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The Last of Us

Updated: Oct 4, 2019

Hello.  My name is Ellie.  I'm the first bad ass npc ally EVER!
An image of trust up close. Less so down range.

As someone who started rolling his eyes whenever the next zombie apocalypse whatever came up I have to say this game took me completely by surprise. It grabbed me in the opening scene and refused to let go even as the credits were rolling. Now I play games at the highest difficulty the first time. Sometimes this is frustrating. Sometimes it reveals bugs so bad I quit the game entirely. When I played The Last of Us through the first time it suffered from many of the issues that have plagued sneaking games since the dawn of . . . well, sneaking games. Enemies would sometimes see me through walls. Combat was a little kludgy. But the story was so on point I had to know how it turned out. So, when I couldn't take it anymore I lowered the difficulty and blew through what is probably the best story of any video game, ever. Ever.


And yes, I'm aware (now) that the term 'zombie apocalypse' is not quite accurate, as the monsters in this game are not reanimated. Personally going to the trouble of finding something in the real world that could cause this only added to the realism of the game for me. And it didn't stop there. It did a masterful job of painting the picture of humanity on the edge of a precipice, and asking the question 'whose the more monstrous; the monsters, or the people who act like them?'.

Unlike most games the character growth isn't rushed, and the character interaction is fantastic. I personally waited every time an optional conversation presented itself. The graphics were spot on for the time, but personally I feel this game deserves a remaster with every new console.

Its biggest flaws were in the sneaking system (most have been fixed at this point) and the melee cancel ability of the infected. In multiple instances Joel would be mid-swing (all the way to the point where he was almost certainly feeling that gladiatorial anticipation of the crunching feeling of success being transmitted up his arm) when an infected got into its range, at which point his arms would be at his sides while he started getting eaten. I'm sure he was wondering how he'd come to this impasse; I certainly was.

Most of this you've heard before. This game is one of the highest rated games in history after all. But where I differ from most is in the ending. Everyone I've talked to says they can understand Joel's decision to save Ellie, but that they don't agree with it. They feel that Joel cheated humanity from its cure. Personally, I doubt the hacks the Fireflies were using were ever going to make a cure anyways. Think about it; these 'doctors' have Ellie for, at most, a couple of hours and their all hell bent to cut her head open. Two hours. How much could you have possibly learned at this point? There's a plethora of tests that could be run before we get to euthanizing the patient. If their go to response is to crack her head like a caveman with a coconut I highly doubt their chances of success.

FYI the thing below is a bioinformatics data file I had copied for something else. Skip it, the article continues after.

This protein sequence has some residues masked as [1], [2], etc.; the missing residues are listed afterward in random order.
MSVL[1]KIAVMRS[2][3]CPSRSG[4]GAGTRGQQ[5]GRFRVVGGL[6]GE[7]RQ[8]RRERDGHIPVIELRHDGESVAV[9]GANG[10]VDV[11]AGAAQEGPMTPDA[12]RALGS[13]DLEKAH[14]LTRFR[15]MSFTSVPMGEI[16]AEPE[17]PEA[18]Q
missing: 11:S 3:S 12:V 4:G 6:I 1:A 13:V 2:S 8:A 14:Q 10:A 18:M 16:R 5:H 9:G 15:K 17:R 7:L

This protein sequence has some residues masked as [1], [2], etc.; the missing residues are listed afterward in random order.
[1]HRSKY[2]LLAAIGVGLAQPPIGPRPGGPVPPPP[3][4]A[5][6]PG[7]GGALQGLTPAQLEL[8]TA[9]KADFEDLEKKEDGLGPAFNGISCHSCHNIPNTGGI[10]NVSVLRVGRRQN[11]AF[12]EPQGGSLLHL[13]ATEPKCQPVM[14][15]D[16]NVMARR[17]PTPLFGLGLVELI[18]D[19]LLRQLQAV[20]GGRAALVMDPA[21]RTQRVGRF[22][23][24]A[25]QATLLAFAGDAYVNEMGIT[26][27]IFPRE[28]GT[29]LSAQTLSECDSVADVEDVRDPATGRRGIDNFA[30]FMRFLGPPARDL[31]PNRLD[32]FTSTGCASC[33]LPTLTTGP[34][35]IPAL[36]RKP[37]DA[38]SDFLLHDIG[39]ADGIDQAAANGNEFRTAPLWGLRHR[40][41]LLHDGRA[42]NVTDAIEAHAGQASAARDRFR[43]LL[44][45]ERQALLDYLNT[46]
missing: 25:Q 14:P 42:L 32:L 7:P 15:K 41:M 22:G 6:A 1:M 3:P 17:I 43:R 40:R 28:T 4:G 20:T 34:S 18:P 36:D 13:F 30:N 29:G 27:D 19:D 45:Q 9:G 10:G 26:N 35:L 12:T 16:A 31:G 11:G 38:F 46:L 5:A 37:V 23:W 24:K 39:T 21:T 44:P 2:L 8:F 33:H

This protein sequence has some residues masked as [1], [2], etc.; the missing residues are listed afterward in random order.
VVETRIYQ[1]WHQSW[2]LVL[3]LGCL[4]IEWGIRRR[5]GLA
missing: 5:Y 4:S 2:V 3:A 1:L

Now, you may have found the surgeon's recorder which mentions past subjects. While unlikely, his comments about 'past subjects' might suggest their have been other such individuals (mayhap Joel wasn't lying through his teeth to Ellie later on after all) with some form of immunity. While this could explain skipping those tests (which any borderline competent doctor would still make) it does not raise my hopes for success. At some point you're just killing immune people out of frustration.

And lets not forget that immunities are often passed from mother to child, meaning that if Ellie had kids they'd probably be immune. While it may seem a more heinous crime, wouldn't it make more sense to turn these people into breeders than to exterminate the immunity Joseph Mengele style in a vain attempt to immortalize the Fireflies?

Because that's what this is really about. Throughout the game you come to the inescapable conclusion that the Fireflies are dying out. Everywhere they fail to incite rebellion on the military they are killed or scattered. And if they succeed their reward is inevitable betrayal by the people they liberated; hence all the firefly medallions you find strategically placed near dead bodies.

Just like the hunters, cannibals, and infected, the Fireflies are just another monster in the game to be overcome on the main characters' journey to reach the last of us: Tommy's settlement. Yes, they do reach it once before but that's before they see it for what it is; the last bastion of civilization: The Last Of Us.

This game earns a 95%; just writing this post makes me want to play it again. This is of course an exercise in masochism as I've sworn to myself to hold off until a month or so before the sequel is released; at that point some friends of mine and I are planning to stream a race of our play-throughs on YouTube.

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